Midfielders start the sequence by cutting towards the attackman on the opposite side of the cage, running with their heads up and sticks in the box, ready to catch a pass. Once the midfielder has begun his cut, the attackman he is cutting towards should throw a pass to him in a spot where he can continue cutting on the same line. The midfielder catches the pass on the move, and takes a shot to the far pipe of the goal while still on the run. Midfielders continue to cut, alternating lines, while attackmen continue to feed, also alternating lines.
Defensemen also need their own specialized warm-up before the game. Since what they do on the field is significantly different from what the offensive players are doing, tailor a warm-up specifically for the defensemen, too.
Long passing is something that gets overlooked in the standard passing and catching warm-up drills. Since the attackmen and midfielders will be working on shooting for a few minutes, use that time to have your defensive coach take the D-men aside and work on long passing. While it’s not technically a drill, just having defensemen pair up and stand about 25 to 30 yards apart and partner pass should be an adequate long passing warm-up for the poles.
Another area where defensemen will need pregame fine tuning is in their stick checks. Set up a simple checking line drill for your D-men. Standing roughly five yards apart, shoulder to shoulder, each defenseman will hold his stick out in front of his body. Extending the arm holding the stick outward in front of his chest, each player should leave the shaft hanging down towards the ground. The first player in line steps out to face the next player, and shuffling down the line facing the rest of the players, he will deliver poke checks on the hanging sticks of each player until he gets to the end of the line. At this point he gets back into the line, and the next player at the front of the line repeats the process.
Both of those drills should be done while the offense is going over the game plan or working on their shooting and cutting.
Perfecting the Pep Talk
The final part of your pregame preparation is to give your team the pep talk. Some coaches like to get fiery and yell a lot, while others are more cerebral and calm. Whatever your style is, make sure that you relay all the pertinent information about the impending game to your team. Who are the opponent’s key offensive players? Where is the goalie’s biggest weak spot? What offensive sets will your team be running during the game?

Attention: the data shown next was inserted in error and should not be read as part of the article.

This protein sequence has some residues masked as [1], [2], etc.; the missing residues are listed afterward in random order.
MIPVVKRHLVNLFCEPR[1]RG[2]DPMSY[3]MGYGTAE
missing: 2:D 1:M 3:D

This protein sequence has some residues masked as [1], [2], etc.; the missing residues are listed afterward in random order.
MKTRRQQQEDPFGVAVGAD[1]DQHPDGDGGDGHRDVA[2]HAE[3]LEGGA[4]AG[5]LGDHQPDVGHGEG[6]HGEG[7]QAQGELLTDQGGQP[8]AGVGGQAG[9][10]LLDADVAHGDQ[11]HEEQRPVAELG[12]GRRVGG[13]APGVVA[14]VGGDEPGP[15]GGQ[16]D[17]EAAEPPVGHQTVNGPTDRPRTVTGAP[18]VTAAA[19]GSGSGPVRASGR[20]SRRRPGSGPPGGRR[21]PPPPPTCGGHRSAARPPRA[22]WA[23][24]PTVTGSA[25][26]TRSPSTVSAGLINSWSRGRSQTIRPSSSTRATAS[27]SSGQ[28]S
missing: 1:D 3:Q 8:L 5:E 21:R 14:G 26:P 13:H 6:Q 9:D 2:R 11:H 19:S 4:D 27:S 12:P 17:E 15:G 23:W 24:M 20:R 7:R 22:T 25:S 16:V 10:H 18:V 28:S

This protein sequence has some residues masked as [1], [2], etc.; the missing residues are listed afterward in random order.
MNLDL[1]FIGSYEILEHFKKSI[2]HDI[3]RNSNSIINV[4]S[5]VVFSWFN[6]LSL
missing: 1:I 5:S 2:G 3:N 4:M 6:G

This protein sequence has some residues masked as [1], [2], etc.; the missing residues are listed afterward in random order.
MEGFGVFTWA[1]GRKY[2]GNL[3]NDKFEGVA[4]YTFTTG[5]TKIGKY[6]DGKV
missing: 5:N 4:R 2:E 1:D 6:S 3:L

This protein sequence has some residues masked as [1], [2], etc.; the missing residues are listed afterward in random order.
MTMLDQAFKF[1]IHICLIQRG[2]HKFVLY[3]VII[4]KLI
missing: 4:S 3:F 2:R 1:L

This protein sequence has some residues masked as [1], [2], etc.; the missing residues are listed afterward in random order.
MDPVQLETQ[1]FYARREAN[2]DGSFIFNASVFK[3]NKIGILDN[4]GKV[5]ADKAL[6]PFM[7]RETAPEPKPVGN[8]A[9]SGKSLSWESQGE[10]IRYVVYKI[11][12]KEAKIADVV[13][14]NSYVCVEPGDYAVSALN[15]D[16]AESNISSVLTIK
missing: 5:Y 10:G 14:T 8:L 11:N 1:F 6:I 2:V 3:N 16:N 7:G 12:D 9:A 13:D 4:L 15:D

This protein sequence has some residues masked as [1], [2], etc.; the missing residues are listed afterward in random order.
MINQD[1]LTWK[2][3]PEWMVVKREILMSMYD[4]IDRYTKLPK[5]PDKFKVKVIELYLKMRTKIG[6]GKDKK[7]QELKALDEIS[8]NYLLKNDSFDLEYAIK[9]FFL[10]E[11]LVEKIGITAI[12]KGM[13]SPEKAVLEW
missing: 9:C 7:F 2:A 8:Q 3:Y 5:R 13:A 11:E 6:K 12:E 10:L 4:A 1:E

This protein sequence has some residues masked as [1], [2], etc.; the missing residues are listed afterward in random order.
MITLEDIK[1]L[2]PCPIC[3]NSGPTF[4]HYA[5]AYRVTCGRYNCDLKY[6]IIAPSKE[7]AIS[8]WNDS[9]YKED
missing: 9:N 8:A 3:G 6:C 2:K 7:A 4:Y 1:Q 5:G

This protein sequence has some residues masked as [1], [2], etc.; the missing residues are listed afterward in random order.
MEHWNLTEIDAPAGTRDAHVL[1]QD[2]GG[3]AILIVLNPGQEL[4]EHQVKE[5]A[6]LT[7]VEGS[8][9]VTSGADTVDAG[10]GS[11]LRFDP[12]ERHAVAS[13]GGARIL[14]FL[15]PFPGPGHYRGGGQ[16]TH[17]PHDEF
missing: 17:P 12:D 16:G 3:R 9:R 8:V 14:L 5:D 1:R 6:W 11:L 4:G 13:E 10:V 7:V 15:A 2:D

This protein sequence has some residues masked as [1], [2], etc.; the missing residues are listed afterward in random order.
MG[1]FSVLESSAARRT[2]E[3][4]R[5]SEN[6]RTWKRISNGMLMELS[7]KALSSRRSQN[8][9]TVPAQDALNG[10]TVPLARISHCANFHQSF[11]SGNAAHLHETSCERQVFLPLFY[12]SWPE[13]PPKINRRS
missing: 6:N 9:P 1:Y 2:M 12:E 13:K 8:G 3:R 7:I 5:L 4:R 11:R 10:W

If you have the time and assistant coaches, try to break the team up by position for about 5 to 10 minutes, and let players know individually what they can do to help the team win the game. Some players need to be reminded to make the hustle plays. Others need to be encouraged to be less selfish and think team-first. Players who don’t get much playing time should be reminded that they can have a positive outcome on the game by bringing energy to the bench. Make players remember what got them to where they are, and that they should stick to what they do well come game time.
Anything you can draw on to get your boys a little extra motivation should be utilized. Be careful, though, to not get over-emotional and rile up the kids too much. Players who are too intense and cannot channel their emotions into something positive will often be a detriment to your cause. The players need to have a focused intensity, rather than a wild child mentality. It is vital that every player understands the game plan, as well as the strengths and weaknesses of the opponent.
The time has come for the opening whistle, and the guys are down and ready to faceoff. Trust your players to make the correct decisions on the field, and be okay with the fact that players will make mistakes from time to time. Don’t micromanage your team and bombard the players with information or they will lose sight of the basics and be overloaded with minutiae that may be less relevant to the game. Try to relax on the sidelines and trust that your preparation before the game will have your guys fired up and ready to win!Last modified: April 9, 2023